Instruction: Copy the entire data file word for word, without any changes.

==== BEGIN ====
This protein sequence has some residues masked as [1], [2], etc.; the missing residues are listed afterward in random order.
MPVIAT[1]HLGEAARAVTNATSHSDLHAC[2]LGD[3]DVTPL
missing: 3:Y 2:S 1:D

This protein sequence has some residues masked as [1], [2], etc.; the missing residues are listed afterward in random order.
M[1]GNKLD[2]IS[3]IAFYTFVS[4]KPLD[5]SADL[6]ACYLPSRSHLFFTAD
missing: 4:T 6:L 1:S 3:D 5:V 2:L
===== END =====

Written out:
This protein sequence has some residues masked as [1], [2], etc.; the missing residues are listed afterward in random order.
MPVIAT[1]HLGEAARAVTNATSHSDLHAC[2]LGD[3]DVTPL
missing: 3:Y 2:S 1:D

This protein sequence has some residues masked as [1], [2], etc.; the missing residues are listed afterward in random order.
M[1]GNKLD[2]IS[3]IAFYTFVS[4]KPLD[5]SADL[6]ACYLPSRSHLFFTAD
missing: 4:T 6:L 1:S 3:D 5:V 2:L